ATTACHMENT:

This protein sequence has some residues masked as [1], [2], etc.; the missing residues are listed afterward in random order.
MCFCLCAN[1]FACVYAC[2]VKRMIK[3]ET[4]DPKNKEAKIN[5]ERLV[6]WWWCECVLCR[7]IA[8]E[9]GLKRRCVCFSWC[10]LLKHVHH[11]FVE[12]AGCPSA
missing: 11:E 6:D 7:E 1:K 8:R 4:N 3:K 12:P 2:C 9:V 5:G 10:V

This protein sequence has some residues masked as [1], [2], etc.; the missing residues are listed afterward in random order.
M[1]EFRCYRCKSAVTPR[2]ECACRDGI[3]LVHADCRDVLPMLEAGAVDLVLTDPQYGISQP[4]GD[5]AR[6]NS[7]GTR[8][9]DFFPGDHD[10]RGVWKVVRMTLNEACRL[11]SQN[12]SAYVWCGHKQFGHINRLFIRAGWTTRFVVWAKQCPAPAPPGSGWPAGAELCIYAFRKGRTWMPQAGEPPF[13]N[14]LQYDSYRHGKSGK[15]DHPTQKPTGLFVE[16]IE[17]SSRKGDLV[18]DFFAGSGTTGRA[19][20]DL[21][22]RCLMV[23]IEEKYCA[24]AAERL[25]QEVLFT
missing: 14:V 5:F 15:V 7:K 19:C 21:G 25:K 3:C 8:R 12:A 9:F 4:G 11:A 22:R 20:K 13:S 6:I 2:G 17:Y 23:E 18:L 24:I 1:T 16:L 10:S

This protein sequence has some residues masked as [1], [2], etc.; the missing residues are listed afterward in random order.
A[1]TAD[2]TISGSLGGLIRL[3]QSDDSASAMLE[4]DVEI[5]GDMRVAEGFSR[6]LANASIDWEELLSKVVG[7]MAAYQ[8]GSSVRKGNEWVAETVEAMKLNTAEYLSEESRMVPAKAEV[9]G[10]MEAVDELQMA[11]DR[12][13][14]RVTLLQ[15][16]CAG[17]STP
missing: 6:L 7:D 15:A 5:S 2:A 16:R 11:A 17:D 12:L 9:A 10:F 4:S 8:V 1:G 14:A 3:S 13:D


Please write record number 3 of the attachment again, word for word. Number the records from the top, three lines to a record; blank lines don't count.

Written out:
This protein sequence has some residues masked as [1], [2], etc.; the missing residues are listed afterward in random order.
A[1]TAD[2]TISGSLGGLIRL[3]QSDDSASAMLE[4]DVEI[5]GDMRVAEGFSR[6]LANASIDWEELLSKVVG[7]MAAYQ[8]GSSVRKGNEWVAETVEAMKLNTAEYLSEESRMVPAKAEV[9]G[10]MEAVDELQMA[11]DR[12][13][14]RVTLLQ[15][16]CAG[17]STP
missing: 6:L 7:D 15:A 5:S 2:A 16:R 11:A 17:D 12:L 9:A 10:F 4:S 8:V 1:G 14:A 3:S 13:D